In his first visit to the Lehigh Valley, President Donald Trump headed to an Upper Macungie Township medical equipment distributor, where he renewed his push to reopen the nation’s economy with a focus on Pennsylvania.
Here’s more on the greeting he received, the message he brought to the Valley, and the hat-tip he offered to the region’s history:
Nod to the location
Trump began his remarks with a shoutout to the Lehigh Valley, noting that his deceased brother, Fred, graduated from Lehigh University and that he gave the school’s commencement address in 1988.
He praised Pennsylvania and Allentown workers several times, saying that for generations, “American greatness was made, forged, and won in places like Bethlehem and Easton.”
“Allentown, your ancestors in this region are the patriots who mined the coal, loaded the rail cars, and poured the steel that built our biggest cities and raised our tallest towers,” Trump said, adding that with the help of the state’s workforce, "we’re going to vanquish the virus.”
He also name-dropped one of Easton’s most famous residents, boxing heavyweight Larry Holmes: “He was some fighter, huh? He used to talk about Easton. That’s great. Say hello to Larry.”
No mask for Trump
After tweeting earlier in the week that Pennsylvanians “want their freedom now,” criticizing Gov. Tom Wolf and other Democratic officials as moving too slowly on reopening the economy, Trump renewed that criticism in person.
“We have to get your governor of Pennsylvania to start opening up a little bit," he told a cheering audience at Owens & Minor Inc. in Upper Macungie Township. “You have areas of Pennsylvania that are barely affected, and they want to keep them closed. You can’t do that.”
As he has at other public appearances, including a stop last week at an Arizona face mask plant, Trump did not don a face mask. Except for Trump’s chief of staff, others did wear masks while at the plant, which has ramped up its safety protocols as a result of the viral outbreak.
Boost supplies stockpile
Trump used the backdrop of the medical distributor to announce plans for bolstering and reconfiguring the beleaguered Strategic National Stockpile, which was undersupplied for the current crisis.
The Trump administration has faced criticism for how those limited supplies were distributed, but the president has directed blame at his predecessor, saying the Obama administration did not restock supplies after the H1N1 outbreak in 2009. Trump says they will build up a 90-day supply of critical gear, expand which pandemic-fighting supplies are kept on hand, cycle out those with shorter shelf lives, and seek to boost domestic manufacturing to better prepare for future surges in demand.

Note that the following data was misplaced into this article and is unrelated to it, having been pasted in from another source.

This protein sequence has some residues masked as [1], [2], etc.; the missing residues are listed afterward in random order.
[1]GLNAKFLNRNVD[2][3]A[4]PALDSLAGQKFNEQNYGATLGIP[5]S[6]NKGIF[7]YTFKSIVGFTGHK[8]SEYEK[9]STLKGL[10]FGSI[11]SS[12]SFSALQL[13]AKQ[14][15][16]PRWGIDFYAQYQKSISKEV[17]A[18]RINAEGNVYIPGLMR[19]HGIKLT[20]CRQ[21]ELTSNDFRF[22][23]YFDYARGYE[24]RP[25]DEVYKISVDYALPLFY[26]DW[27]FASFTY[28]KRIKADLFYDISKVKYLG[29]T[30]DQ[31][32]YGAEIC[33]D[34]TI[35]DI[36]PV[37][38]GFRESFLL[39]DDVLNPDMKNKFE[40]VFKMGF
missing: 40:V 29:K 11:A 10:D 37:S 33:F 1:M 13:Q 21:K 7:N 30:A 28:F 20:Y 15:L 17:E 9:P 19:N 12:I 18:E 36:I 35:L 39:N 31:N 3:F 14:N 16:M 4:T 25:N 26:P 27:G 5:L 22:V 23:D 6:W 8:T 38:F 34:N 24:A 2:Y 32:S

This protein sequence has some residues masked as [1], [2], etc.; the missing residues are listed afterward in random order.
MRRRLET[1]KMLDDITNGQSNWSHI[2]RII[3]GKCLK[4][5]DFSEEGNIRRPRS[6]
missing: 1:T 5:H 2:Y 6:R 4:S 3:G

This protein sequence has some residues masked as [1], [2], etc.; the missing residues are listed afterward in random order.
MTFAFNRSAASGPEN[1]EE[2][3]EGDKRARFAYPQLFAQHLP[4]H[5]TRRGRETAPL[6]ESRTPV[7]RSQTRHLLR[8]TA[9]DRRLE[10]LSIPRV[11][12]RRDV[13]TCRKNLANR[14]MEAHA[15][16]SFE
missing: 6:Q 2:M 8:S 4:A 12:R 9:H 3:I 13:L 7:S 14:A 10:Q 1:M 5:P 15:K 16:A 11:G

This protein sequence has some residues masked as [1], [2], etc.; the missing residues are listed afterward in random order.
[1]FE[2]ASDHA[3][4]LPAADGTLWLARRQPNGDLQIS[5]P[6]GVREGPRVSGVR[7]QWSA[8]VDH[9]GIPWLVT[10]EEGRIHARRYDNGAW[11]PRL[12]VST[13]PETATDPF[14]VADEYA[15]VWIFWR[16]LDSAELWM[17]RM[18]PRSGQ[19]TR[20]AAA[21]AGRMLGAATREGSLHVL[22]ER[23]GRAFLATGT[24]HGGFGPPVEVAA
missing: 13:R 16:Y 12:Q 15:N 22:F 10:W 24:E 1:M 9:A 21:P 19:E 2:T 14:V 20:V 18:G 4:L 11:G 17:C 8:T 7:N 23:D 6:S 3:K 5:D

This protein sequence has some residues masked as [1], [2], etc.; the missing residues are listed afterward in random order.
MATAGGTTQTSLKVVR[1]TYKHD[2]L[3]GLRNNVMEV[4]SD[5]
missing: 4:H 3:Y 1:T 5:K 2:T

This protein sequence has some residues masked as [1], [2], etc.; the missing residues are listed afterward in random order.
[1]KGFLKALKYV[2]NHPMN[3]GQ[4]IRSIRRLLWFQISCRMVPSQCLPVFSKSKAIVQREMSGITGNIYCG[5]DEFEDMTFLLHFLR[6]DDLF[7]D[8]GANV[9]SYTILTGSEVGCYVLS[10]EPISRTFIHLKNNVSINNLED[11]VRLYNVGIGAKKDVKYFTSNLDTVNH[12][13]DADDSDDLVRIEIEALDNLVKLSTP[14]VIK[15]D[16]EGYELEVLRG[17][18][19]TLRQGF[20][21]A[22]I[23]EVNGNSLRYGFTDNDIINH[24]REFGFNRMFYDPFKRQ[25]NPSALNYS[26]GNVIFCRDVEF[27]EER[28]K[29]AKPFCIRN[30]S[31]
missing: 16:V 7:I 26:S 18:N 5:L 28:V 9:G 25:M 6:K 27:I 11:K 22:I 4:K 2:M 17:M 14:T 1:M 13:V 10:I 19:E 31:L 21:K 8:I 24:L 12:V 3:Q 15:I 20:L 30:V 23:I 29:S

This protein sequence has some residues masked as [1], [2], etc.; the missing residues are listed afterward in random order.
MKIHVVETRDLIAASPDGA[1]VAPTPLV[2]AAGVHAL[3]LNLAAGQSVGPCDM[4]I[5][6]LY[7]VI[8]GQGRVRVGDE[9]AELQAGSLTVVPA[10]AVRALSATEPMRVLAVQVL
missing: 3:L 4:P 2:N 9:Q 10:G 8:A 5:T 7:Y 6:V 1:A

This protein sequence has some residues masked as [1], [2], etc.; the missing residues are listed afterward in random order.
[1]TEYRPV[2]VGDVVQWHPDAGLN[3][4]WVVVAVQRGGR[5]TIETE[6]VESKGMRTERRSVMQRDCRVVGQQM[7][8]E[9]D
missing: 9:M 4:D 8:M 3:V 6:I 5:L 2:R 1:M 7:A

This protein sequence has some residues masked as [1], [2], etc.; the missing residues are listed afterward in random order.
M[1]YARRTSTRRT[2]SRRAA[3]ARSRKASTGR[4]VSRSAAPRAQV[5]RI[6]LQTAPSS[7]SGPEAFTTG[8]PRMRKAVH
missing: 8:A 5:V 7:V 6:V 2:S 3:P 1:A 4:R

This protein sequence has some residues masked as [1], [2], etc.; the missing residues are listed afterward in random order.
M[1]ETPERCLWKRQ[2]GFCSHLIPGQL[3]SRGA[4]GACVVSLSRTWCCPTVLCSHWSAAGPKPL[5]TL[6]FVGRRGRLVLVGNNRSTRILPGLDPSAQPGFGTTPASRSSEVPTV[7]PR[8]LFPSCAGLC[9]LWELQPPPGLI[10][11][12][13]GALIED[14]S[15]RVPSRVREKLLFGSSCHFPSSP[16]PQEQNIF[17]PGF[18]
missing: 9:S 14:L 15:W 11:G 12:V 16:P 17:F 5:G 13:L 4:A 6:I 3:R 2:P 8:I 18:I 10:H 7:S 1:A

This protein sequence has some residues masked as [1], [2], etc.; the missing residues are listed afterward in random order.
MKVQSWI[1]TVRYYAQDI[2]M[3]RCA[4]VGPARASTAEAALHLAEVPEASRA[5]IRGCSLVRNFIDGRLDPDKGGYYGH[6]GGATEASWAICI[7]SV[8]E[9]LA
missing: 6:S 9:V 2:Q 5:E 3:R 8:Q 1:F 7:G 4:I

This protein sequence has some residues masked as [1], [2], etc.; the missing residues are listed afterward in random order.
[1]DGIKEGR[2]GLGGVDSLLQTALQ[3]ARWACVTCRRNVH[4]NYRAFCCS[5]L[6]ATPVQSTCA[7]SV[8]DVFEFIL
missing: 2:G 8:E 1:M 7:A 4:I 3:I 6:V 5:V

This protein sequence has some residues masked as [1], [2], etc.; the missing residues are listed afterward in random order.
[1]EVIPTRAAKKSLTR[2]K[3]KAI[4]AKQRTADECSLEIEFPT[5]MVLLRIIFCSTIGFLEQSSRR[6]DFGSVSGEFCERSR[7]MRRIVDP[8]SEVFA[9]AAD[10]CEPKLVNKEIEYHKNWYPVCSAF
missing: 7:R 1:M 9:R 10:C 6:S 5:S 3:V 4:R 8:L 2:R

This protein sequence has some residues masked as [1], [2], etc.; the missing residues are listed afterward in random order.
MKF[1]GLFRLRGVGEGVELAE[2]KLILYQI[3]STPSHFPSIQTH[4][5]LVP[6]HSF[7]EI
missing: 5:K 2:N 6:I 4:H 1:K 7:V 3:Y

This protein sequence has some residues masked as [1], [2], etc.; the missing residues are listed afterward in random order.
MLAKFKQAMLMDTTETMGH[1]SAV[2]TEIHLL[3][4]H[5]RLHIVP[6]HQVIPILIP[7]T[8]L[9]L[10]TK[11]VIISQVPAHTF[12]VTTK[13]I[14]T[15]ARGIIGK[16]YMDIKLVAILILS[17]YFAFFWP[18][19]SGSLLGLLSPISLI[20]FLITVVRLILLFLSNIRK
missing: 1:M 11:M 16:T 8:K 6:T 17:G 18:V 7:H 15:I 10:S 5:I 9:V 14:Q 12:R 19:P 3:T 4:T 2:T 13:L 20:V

Supporters embrace calls to reopen
While Wolf has called for residents to continue social distancing whenever possible and wearing face masks, many of those lined up along the road to catch a glimpse of Trump eschewed those guidelines. Supporters stood shoulder-to-shoulder in several stretches, as police officers reminded those straying into the road to move back to the grassy edge.
Byron Mundy, a Delaware County resident who held a sign that read, “Don’t cry Wolf” and “Open Penna. now,” was maskless as he sat outside along the curb, but said he does don one when he’s in close quarters inside.
Mundy came to show his support for Trump and for lifting restrictions on Pennsylvania businesses, saying the shutdown was "warranted for maybe two to three weeks,” and that those most vulnerable can stay quarantined if they need to.
Inside, Trump referenced the workers’ socially distant seating: “Look at you people all spread out, 6 feet. That’s pretty impressive. But we like it the old way a little bit better, don’t we?”
No endorsement in primary
As he does in his rallies, Trump offered a quick bit of praise to the state’s GOP members of Congress. Four of the state’s nine Republican U.S. House members met him at the airport: Dan Meuser, whose district includes Carbon and Schuylkill counties; Brian Fitzpatrick, of Bucks County; Fred Keller, of Lycoming County; and Scott Perry, of York County.
He didn’t name those lawmakers individually during his remarks. But he did reference Sean Parnell, a combat veteran running to unseat Democratic U.S. Rep. Conor Lamb in western Pennsylvania whom he previously endorsed.
Trump didn’t weigh in on the GOP primary in the Lehigh Valley’s 7th District, where Lisa Scheller and Dean Browning will face off in the June 2 election. Both candidates, who are seeking to run against Democratic U.S. Rep. Susan Wild in the general election, had signs along the road way outside Trump’s event, and tweeted welcome messages at the president.
Washington correspondent Laura Olson can be reached at 202-780-9540 or firstname.lastname@example.org.
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